Feeds

US boffins create GM 'supercarrot'

Need a calcium boost? Click here

The next step in data security

US scientists have created a genetically-modified carrot which delivers a much higher dose of calcium than the bog-standard carrot and may help "ward off conditions such as brittle bone disease and osteoporosis", the BBC reports.

The team at the Baylor College of Medicine in Texas claims in the Proceedings of the National Academy of Sciences that "someone eating the new carrot absorbs 41 per cent more calcium than if they ate the old". This is due to an added gene which "allows the calcium within it to cross more easily over the plant membranes".

The upshot is that people who need a calcium boost but who are advised to avoid dairy products due to allergies or their high fat contents might avail themselves of the "supercarrot", although it wouldn't on its own be able to provide the 1,000mg recommended daily dose.

Accordingly, other veg might be similarly manipulated to further boost intake.

However, the supercarrot won't be coming to a Sunday lunch near you in the immediate future. Team member Professor Kendal Hirschi said: "Much more research needs to be conducted before this would be available to consumers."

The GM vegetable research field is booming, the BBC notes. Boffins are working on a spud with "more starch and less water so that they absorb less oil when fried, producing healthier chips or crisps", while looking at ways to boost broccoli's sulforaphane content - a chemical which "may help people ward off cancer".

Professor Susan Fairweather-Tait of the University of East Anglia concluded that "genetically engineering foods to increase their nutrient content was becoming an increasingly important avenue".

She said: "People are being told to eat more modestly to prevent weight gain, and many diets now no longer contain everything we need. There has been great resistance to genetic engineering, but gradually we are moving away from the spectre of 'Frankenstein food' and starting to appreciate the health benefits it may bring." ®

Bootnote

We at El Reg have a suggestion for the Baylor College of Medicine team: a fluorescent carrot created using jellyfish genetic material which allows those who have not yet availed themselves of carrots' legendary powers to improve night vision to find them in the dark. Oh yes, and we want a fluorescent dog, too. Thanks.

Choosing a cloud hosting partner with confidence

More from The Register

next story
SCREW YOU, Russia! NASA lobs $6.8bn at Boeing AND SpaceX to run space station taxis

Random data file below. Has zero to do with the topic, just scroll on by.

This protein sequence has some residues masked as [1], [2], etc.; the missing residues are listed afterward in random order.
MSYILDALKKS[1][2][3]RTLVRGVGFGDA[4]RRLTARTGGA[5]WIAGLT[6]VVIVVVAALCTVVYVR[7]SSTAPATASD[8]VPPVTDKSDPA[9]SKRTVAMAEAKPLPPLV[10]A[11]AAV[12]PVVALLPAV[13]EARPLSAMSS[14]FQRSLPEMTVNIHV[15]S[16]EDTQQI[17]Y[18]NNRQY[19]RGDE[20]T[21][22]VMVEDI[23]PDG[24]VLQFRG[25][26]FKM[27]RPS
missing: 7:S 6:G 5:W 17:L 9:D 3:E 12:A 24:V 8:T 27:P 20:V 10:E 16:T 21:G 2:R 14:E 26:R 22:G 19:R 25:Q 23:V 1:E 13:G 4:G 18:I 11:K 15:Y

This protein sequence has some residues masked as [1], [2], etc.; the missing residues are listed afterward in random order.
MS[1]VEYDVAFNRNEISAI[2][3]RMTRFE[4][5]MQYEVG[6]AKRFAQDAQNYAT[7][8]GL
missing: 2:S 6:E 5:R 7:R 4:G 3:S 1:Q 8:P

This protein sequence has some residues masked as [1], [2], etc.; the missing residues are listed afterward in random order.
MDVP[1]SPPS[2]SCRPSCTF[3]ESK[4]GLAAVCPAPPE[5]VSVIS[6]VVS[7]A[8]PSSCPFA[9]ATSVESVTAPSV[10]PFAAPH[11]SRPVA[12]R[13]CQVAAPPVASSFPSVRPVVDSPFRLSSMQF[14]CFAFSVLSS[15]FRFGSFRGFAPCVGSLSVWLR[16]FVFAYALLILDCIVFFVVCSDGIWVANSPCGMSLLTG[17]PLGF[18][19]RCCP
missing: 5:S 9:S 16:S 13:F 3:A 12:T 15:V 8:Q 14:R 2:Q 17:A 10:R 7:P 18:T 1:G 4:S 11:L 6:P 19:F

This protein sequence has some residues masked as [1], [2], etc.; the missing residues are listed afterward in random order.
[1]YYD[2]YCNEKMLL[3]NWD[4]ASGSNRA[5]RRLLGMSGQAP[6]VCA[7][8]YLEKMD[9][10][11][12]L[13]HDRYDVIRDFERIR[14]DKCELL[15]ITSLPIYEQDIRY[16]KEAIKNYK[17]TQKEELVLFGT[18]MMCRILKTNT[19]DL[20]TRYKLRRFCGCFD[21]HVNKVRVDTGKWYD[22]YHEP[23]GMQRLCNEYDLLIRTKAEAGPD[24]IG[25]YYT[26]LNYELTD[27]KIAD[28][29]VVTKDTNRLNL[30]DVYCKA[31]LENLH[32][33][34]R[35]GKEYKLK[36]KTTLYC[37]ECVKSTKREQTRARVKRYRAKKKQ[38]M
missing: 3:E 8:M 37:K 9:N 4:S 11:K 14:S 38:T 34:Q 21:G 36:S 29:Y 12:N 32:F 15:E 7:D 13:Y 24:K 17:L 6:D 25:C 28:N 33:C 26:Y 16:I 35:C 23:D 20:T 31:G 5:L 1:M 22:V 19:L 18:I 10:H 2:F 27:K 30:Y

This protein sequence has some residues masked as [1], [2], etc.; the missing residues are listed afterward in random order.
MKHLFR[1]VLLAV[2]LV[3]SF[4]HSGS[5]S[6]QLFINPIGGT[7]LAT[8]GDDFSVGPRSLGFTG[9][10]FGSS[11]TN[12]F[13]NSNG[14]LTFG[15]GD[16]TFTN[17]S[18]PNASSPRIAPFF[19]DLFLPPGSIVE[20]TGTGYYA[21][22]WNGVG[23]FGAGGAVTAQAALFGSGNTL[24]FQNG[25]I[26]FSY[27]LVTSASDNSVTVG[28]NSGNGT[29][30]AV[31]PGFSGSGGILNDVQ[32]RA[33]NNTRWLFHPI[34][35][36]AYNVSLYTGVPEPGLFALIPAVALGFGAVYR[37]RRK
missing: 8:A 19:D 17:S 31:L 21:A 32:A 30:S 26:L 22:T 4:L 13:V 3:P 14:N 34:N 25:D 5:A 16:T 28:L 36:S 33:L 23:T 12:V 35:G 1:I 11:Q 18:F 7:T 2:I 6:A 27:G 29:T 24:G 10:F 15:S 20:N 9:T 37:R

Musk charging nearly half as much as Boeing for crew trips
Boffins say they've got Lithium batteries the wrong way around
Surprises at the nano-scale mean our ideas about how they charge could be all wrong
Thought that last dinosaur was BIG? This one's bloody ENORMOUS
Weighed several adult elephants, contend boffins
Edge Research Lab to tackle chilly LOHAN's final test flight
Our US allies to probe potential Vulture 2 servo freeze
Europe prepares to INVADE comet: Rosetta landing site chosen
No word yet on whether backup site is labelled 'K'
India's MOM Mars mission makes final course correction
Mangalyaan probe will feel the burn of orbital insertion on September 24th
Cracked it - Vulture 2 power podule fires servos for 4 HOURS
Pixhawk avionics juice issue sorted, onwards to Spaceport America
City hidden beneath England's Stonehenge had HUMAN ABATTOIR. And a pub
Boozed-up ancients drank beer before tearing corpses apart
prev story

Whitepapers

Providing a secure and efficient Helpdesk
A single remote control platform for user support is be key to providing an efficient helpdesk. Retain full control over the way in which screen and keystroke data is transmitted.
WIN a very cool portable ZX Spectrum
Win a one-off portable Spectrum built by legendary hardware hacker Ben Heck
Storage capacity and performance optimization at Mizuno USA
Mizuno USA turn to Tegile storage technology to solve both their SAN and backup issues.
High Performance for All
While HPC is not new, it has traditionally been seen as a specialist area – is it now geared up to meet more mainstream requirements?
Security and trust: The backbone of doing business over the internet
Explores the current state of website security and the contributions Symantec is making to help organizations protect critical data and build trust with customers.